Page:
January and February are the peak selling season for dahlias. It’s still months before we start shipping tubers, but dahlia lovers are always eager to reserve their favorites. They know from experience that the only way to make sure you get the varieties you want is to order them early.
There are several reasons why dahlia tubers are often in short supply. First is propagation. Producing new tubers is a labor-intensive process with little room for shortcuts. It is still done much the same way it was generations ago.
How Dahlias are Propagated
Our dahlias come from Holland and are sold in clumps rather than as individual tubers. The production process starts in late winter. Growers plant clumps of “mother tubers” in shallow trays (see above). After a few weeks, the tubers sprout and begin sending up shoots. These shoots are harvested and planted into propagation trays. Once the cuttings are well rooted, they get planted out into the field.
Over the course of the growing season, each cutting develops into a full size plant with a clump of tubers. In late fall, the clumps are dug, graded and put into storage until they’re shipped to the U.S.
Each year growers must balance how many tubers they will sell with how many they will retain for use as mother plants.
Fewer Farms Are Producing Dahlia Tubers
Years ago, most of Holland’s flower bulbs were produced on small to mid-size family farms. The process of growing dahlias had its place in the annual calendar of growing tulips, glads and other types of bulbs. But today, farms are much larger, more specialized and more mechanized. Labor is more expensive. Profit margins are tighter. Propagating dahlias is no longer a great fit.
Though the demand for dahlias is strong, the number of producers is shrinking. Those growers who are still in the business, tend to favor well-known varieties that are ordered far in advance and in large quantities (Thomas Edison or Otto’s Thrill). They are less likely to take a gamble on producing varieties that are relatively new or unknown (Miracle Princess or Penhill Watermelon).
Dahlia Café au Lait perfectly illustrates how this plays out in the marketplace. The variety had been around since the 1960’s and sales were relatively constant. Suddenly, it became a must-have wedding flower and demand skyrocketed. For the next five years, tubers were expensive and difficult to find. Now that production has finally caught up, there are plenty of tubers to go around.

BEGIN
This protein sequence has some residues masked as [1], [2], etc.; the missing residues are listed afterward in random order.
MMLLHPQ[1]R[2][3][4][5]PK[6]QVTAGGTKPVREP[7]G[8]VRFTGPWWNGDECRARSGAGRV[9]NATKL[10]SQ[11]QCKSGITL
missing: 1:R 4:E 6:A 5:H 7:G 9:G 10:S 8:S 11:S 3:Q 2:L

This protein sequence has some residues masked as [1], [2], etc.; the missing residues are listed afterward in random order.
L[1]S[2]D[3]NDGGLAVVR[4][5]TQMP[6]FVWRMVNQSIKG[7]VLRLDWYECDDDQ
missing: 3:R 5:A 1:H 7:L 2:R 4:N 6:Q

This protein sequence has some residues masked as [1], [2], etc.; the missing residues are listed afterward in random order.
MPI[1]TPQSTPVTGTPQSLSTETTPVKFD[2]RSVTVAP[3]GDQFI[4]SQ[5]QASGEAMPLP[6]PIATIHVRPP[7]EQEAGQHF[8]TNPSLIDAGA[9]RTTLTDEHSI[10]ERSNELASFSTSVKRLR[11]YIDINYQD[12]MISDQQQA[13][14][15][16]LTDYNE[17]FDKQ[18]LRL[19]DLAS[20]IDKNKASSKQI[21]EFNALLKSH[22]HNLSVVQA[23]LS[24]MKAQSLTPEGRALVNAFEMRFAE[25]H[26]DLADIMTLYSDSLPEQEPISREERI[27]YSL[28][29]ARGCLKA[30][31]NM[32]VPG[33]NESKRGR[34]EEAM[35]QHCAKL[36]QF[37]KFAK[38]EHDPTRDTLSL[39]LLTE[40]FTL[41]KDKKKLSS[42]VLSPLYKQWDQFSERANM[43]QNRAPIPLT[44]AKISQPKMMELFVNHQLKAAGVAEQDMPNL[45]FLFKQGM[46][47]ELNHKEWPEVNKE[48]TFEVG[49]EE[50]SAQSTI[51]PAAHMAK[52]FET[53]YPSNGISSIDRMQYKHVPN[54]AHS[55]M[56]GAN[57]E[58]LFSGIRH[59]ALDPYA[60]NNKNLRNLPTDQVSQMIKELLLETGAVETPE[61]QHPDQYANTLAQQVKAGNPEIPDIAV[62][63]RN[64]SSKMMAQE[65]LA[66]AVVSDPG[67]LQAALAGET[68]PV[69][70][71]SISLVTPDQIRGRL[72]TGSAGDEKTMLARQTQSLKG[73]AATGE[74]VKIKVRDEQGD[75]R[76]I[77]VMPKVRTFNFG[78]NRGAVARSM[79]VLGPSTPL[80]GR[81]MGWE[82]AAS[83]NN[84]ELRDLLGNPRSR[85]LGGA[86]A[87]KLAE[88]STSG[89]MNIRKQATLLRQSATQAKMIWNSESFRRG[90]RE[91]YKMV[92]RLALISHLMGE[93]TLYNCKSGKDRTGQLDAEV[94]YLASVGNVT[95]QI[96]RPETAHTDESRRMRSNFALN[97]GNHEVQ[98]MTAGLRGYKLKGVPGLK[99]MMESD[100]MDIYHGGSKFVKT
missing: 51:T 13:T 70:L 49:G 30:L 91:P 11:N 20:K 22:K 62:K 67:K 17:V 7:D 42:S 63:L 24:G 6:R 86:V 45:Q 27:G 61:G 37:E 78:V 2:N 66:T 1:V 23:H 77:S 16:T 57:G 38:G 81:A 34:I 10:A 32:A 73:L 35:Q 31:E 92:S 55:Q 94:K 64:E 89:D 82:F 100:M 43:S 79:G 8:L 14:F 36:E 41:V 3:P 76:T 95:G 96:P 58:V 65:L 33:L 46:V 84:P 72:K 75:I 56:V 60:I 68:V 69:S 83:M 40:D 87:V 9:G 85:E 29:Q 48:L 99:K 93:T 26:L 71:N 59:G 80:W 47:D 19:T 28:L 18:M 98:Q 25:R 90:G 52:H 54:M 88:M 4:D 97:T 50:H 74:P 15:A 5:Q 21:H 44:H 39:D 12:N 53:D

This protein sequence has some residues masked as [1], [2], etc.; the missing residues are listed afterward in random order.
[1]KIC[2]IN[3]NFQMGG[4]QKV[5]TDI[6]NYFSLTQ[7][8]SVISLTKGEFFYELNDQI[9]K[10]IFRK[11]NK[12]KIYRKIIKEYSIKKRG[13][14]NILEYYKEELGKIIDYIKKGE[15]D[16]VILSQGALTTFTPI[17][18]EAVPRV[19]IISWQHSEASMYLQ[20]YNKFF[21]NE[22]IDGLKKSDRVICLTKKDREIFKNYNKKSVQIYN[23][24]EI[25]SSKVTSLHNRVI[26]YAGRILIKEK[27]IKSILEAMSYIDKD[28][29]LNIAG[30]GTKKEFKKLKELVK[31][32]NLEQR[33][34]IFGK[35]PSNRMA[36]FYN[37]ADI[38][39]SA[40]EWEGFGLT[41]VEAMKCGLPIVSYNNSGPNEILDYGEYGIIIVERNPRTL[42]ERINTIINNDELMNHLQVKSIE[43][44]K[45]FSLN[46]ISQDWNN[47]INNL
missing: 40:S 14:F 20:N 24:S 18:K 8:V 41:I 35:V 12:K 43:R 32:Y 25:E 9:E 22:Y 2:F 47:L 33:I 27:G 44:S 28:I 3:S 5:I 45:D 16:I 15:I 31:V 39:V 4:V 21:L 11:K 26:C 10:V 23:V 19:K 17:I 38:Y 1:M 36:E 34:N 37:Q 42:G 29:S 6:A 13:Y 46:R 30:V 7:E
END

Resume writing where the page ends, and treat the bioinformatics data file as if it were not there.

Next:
The variety Labyrinth is in the middle of the same cycle. We already know that for this growing season, there will not be enough tubers for everyone who wants them. So, in order to stretch our limited supply as far as possible, we are selling the tubers one-to-a bag, rather than the usual three.
How We’re Helping You Get What You Want
As a short term solution, we now place orders with growers up to two years in advance. We have also increased our dahlia selection to almost 100 varieties, so you have more options when some varieties are out of stock. Getting your order in early is still the best strategy. Our early order discount is a good incentive (20% off) to lock in your order before mid-February.
With an eye to the long term, we are closely watching trends in the cut flower market as well as in the general gardening market. In addition, we are working to improve our own forecasting capabilities. If we can give growers in Holland more confidence about the U.S. dahlia market, they will hopefully be more eager to invest in propagation.
If you find yourself pining for a variety that’s out of stock, here’s a hint. Head on over to dahliaaddict.com. When you get there, you can search by variety and get a list of growers and importer who may have the one you’re looking for. Happy hunting!